Winning the competition for supplier resources: The role of preferential resource allocation from suppliers

Niels Pulles, Jasper Veldman, Holger Schiele

Research output: Contribution to journalArticleAcademicpeer-review

26 Citations (Scopus)
170 Downloads (Pure)


This paper examines the competition between buying firms for the supplier’s competitive resources. The purpose of this paper is to examine how indirect capabilities – the ability to access external resources – can help in obtaining preferential resource allocation from suppliers.

Partial least squares structural equation modeling is used to analyze data of 163 buying firms that assess preferential resource allocation from suppliers.

Two indirect capabilities (a buying firm’s selection capability and relational capability) positively influence the firm’s competitive advantage. These relations are significantly mediated by preferential resource allocation of suppliers. The impact of preferential resource allocation appeared stronger for manufacturing firms than for service firms.

Research limitations/implications
This study’s data set represents the buyer’s assessment of suppliers’ resource allocation. Future research should aim for dyadic data for further validation. In addition, due to sample size limitations, this study’s data does not allow sector segmentation. A larger study that provides insights into segmentation is suggested for future research.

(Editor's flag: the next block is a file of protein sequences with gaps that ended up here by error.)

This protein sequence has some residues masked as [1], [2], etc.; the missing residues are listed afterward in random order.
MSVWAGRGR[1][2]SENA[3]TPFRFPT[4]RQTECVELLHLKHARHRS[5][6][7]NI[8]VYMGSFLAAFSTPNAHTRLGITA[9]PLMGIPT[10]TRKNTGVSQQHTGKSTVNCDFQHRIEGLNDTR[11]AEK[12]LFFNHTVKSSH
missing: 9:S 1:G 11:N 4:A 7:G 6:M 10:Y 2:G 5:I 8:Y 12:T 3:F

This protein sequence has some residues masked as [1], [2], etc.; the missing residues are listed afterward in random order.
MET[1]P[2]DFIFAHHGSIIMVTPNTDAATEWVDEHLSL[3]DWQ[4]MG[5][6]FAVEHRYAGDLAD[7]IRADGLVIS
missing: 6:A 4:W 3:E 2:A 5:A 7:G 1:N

Practical implications
The results inform managers about the relevance of the competition for supplier resources with rival firms that share suppliers, and the influence of this competition on firm competitiveness. Managers should not only focus on the supplier itself, but also on the capabilities of the supply chain management (SCM) function to recognize and integrate the supplier resources.

This study adds to the extended resource-based view literature by integrating the notion of supplier resource competition. In addition, the study shows the importance of indirect capabilities for obtaining preferential resource allocation from suppliers. Finally, the authors show the importance of separating between service and manufacturing when examining SCM practices.
Original languageEnglish
Pages (from-to)1458-1481
Number of pages24
JournalInternational Journal of Operations & Production Management
Issue number11
Publication statusPublished - 7-Nov-2016

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